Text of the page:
My resident dunnock was on parade, present and correct, I like the pose in this image and even in the shabby light conditions the colours stand out. I think the dunnock is the archetypal ‘LBJ’ or ‘little brown job’, but you can see here that it’s much more than that!

My resident dunnock – Prunella modularis, Dansk: jernspurv

The Danish name for the dunnock is ‘jernspurv‘ which tranlates as ‘iron sparrow‘ which I think is a very apt name.

The third member of the tit family that visited on Saturday was the great tit which is our largest. It’s probably the most frequent garden visitor too, at least in my garden, or maybe just the most visible one:

Great tit – Parus major, Dansk: musvit

This great tit is female, the black stripe on her underside is narrow and short compared to that of the male which is longer and stretches from one leg to the other at the bottom of the abdomen. I think the one below is a male but I didn’t get a good enough view of its nethers to be sure. He has what looks like a parasite on his face next to his eye and I wondered how that was affecting him. He seemed to be feeding and flying OK, but the next day he was back and he was wobbly in flight and actually flew into the wall of my shed, so it appears to be affecting his vision or balance, or both. So I reckon he could become a meal for the local sparrowhawk before too long. Nature is beautiful but brutal!

Whilst all the tit activity was going on on the feeders a wood pigeon alighted on the shed awaiting an opportinity to grab some seed from the tray feeder. Last week the hanging feeder was emptied in a couple of days, which is unheard of, and when I watched I saw the wood pigeon was standing on the tray feeder from where it emptied the hanging one in record time. One wood pigeon can hold a phenomenal amount of seed and it also means the small birds get less of a look in, so I rearranged the hanging one so the pigeon can  no longer reach it. (I also scatter nuts and seeds on the ground for the pigeons so they don’t starve).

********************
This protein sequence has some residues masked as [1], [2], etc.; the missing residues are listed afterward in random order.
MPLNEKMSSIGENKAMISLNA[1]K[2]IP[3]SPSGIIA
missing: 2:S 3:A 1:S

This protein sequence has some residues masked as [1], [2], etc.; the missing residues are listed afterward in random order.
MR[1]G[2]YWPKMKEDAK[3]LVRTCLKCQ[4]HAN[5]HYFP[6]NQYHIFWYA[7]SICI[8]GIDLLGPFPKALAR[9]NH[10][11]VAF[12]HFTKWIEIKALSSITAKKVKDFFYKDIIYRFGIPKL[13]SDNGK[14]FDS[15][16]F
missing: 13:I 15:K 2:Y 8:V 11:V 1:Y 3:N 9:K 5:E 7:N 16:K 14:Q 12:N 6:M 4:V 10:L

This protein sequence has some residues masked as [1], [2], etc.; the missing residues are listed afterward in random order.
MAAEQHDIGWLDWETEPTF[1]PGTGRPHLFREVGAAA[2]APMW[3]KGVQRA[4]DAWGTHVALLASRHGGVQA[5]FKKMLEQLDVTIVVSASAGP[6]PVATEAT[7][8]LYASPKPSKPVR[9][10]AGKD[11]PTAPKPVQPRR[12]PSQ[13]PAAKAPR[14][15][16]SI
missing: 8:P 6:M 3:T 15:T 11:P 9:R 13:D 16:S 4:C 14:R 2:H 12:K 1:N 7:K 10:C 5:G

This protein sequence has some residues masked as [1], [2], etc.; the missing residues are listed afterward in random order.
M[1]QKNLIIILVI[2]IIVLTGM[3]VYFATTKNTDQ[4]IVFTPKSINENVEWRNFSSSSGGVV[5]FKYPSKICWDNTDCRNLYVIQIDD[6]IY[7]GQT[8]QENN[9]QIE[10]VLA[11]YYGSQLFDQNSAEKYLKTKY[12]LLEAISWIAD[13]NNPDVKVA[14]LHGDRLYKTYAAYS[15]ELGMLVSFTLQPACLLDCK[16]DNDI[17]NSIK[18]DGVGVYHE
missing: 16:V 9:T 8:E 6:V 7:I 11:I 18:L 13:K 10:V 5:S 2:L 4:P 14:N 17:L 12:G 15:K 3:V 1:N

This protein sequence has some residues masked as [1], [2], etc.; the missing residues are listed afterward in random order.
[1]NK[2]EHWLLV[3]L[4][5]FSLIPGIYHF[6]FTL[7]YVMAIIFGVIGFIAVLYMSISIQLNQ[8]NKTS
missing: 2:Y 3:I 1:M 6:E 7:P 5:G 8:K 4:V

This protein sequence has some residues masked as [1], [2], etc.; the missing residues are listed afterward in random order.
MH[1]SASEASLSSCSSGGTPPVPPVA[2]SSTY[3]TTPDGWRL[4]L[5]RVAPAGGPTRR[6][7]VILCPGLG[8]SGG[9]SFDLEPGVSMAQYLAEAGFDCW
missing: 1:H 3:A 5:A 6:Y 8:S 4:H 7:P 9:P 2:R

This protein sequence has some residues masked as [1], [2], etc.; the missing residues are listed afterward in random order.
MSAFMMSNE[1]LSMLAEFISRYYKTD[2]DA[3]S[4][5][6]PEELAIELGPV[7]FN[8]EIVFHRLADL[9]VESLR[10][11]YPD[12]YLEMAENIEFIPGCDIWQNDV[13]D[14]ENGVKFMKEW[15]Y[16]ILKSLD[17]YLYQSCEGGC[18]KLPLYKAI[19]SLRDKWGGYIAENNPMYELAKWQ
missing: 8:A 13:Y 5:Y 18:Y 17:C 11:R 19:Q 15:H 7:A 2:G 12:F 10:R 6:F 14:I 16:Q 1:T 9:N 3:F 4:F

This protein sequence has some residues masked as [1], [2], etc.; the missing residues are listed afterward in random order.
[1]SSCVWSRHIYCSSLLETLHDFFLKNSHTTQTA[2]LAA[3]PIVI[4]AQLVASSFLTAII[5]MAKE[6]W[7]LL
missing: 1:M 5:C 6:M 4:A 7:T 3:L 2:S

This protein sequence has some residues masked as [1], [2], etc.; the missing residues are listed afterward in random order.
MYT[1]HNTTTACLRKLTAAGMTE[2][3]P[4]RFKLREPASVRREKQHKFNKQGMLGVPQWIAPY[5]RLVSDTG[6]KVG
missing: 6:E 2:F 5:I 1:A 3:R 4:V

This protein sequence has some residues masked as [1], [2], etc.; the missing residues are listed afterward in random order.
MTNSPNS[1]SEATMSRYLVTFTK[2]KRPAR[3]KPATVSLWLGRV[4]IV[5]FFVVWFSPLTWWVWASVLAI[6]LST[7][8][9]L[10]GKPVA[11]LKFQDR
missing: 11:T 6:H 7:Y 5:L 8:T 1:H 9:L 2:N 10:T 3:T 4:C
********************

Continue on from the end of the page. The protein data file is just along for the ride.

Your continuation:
Wood pigeon – Columba palumbus, Dansk: ringdue

And the last bird I managed to get a picture of was the ever present robin. I love this little chap, it’s always there raising Cain with the dunnocks and brightening up even the greyest day.

Robin – Erithacus rubecula, Dansk: rødhals

Chaffinch, blackbird and wren all put in appearances as well, but I didn’t manage to get pictures of them and I’m looking forward to seeing which other species pay me a visit over the cold winter months.

Armchair twitching

You may have noticed that there are few things I like better than getting out into the countryside and taking photographs of the wildlife. But just occasionally the wildlife comes to me and I don’t have to even leave the armchair. Such was my good fortune during a recent visit to my parents.

The garden there is fairly green and the birds know there is always a square meal for them because my Dad has been feeding them regularly for over 40 years. So on this a particular afternoon the feeders were replenished and the birds visited in droves.

Great tit pair (Parus major, Dansk: musvit) crunching peanuts in the holly bush

Because everything was late in the spring this year due to the cold weather the birds were paired off but were not all sitting on eggs yet and various species were behaving as though they were starting to think about mating but hadn’t yet got round to it.

Collared dove (Streptopelia decaocto, Dansk: tyrkerdue) perched in the laburnum tree waiting for his mate

It was Easter Sunday, March 31st, the leaves of the laburnum tree were just starting to shoot and the thoughts of the collared doves were turning to lurv:

The good lady duly arrived and bonds were reaffirmed